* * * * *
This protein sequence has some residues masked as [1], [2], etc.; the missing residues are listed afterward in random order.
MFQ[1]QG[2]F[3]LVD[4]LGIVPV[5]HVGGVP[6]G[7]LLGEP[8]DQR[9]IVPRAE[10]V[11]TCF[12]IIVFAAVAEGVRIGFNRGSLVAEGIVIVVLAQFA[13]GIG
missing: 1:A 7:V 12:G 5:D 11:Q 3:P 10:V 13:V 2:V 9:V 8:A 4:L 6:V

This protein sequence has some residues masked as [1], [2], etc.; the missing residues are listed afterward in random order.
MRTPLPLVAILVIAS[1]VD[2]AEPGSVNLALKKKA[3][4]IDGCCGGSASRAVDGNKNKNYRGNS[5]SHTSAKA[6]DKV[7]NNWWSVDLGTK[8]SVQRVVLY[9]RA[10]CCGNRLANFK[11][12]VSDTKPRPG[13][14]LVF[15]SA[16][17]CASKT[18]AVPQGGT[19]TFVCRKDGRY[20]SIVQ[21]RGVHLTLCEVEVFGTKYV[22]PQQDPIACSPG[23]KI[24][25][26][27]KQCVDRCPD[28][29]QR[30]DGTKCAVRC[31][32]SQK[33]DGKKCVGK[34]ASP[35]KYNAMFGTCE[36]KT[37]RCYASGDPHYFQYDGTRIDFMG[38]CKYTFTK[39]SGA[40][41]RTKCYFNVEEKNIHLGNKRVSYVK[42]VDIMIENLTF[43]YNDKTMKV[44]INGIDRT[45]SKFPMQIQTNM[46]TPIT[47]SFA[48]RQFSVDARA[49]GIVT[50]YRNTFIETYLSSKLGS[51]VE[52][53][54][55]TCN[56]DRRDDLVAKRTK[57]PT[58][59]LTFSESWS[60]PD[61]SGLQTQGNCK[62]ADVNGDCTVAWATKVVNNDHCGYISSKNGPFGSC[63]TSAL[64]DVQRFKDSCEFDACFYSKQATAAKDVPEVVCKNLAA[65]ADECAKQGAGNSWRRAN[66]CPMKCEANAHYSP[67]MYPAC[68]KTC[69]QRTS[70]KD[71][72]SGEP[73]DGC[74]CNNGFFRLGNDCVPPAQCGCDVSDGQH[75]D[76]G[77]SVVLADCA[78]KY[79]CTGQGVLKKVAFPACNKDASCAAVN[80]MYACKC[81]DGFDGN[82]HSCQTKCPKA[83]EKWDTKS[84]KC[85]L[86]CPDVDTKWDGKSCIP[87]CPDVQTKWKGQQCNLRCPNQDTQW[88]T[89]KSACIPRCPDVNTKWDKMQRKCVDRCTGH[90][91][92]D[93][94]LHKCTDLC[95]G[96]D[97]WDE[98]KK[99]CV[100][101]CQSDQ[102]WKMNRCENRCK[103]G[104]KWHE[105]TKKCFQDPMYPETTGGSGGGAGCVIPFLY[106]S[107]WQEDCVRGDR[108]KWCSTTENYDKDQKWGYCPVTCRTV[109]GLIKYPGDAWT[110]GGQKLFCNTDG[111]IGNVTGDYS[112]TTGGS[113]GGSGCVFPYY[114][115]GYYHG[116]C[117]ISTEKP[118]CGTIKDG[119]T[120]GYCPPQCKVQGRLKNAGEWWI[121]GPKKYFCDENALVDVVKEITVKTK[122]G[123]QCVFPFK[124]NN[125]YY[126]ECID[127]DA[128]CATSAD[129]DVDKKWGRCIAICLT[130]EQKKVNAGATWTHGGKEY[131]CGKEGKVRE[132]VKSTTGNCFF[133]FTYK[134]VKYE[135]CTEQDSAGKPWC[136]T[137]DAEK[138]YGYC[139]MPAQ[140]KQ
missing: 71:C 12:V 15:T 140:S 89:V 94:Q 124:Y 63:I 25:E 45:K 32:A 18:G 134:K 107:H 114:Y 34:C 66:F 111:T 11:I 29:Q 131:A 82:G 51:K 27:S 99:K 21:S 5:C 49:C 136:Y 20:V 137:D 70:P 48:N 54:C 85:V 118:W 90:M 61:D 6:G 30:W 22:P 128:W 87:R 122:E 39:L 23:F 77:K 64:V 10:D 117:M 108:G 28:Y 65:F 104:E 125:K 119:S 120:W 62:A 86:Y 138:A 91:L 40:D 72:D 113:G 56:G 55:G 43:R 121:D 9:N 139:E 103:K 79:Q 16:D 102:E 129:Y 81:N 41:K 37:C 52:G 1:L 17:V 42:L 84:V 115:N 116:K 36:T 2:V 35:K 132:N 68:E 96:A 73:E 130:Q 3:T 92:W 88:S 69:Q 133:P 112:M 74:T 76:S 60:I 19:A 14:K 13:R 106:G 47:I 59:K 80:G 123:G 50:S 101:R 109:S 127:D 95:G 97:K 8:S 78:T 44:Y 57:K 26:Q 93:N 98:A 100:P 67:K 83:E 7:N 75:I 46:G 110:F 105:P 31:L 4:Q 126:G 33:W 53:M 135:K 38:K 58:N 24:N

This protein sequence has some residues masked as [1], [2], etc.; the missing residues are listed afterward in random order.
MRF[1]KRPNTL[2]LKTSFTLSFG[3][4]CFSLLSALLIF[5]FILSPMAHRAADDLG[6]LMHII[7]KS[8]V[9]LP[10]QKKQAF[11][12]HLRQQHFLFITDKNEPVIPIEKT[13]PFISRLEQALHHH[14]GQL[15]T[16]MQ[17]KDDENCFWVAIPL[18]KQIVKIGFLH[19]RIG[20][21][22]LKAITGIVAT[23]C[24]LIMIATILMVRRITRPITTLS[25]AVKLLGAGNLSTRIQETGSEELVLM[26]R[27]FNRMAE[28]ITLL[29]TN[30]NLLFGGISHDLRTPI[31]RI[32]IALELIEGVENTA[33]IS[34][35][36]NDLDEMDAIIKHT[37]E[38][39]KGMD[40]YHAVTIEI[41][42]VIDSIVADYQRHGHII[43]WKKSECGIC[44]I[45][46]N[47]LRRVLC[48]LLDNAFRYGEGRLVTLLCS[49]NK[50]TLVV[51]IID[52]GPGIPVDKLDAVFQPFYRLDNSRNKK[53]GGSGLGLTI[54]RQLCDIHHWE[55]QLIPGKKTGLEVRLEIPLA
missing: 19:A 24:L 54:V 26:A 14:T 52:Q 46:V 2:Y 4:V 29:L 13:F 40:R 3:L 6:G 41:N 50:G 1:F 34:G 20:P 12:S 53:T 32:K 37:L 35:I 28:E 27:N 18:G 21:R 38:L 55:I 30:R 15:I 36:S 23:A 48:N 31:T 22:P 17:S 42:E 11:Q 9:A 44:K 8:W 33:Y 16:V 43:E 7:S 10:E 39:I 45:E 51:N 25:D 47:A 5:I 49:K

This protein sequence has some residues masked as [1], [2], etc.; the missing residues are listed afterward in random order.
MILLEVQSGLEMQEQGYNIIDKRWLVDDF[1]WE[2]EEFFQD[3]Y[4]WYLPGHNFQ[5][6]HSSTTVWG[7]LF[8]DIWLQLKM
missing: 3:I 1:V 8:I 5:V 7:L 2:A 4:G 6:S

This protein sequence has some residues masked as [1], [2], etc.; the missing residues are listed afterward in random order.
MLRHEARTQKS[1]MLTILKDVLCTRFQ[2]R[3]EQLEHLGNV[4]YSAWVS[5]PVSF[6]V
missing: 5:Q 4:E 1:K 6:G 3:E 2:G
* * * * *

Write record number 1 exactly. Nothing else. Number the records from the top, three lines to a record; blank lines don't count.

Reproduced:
This protein sequence has some residues masked as [1], [2], etc.; the missing residues are listed afterward in random order.
MFQ[1]QG[2]F[3]LVD[4]LGIVPV[5]HVGGVP[6]G[7]LLGEP[8]DQR[9]IVPRAE[10]V[11]TCF[12]IIVFAAVAEGVRIGFNRGSLVAEGIVIVVLAQFA[13]GIG
missing: 1:A 7:V 12:G 5:D 11:Q 3:P 10:V 13:V 2:V 9:V 8:A 4:L 6:V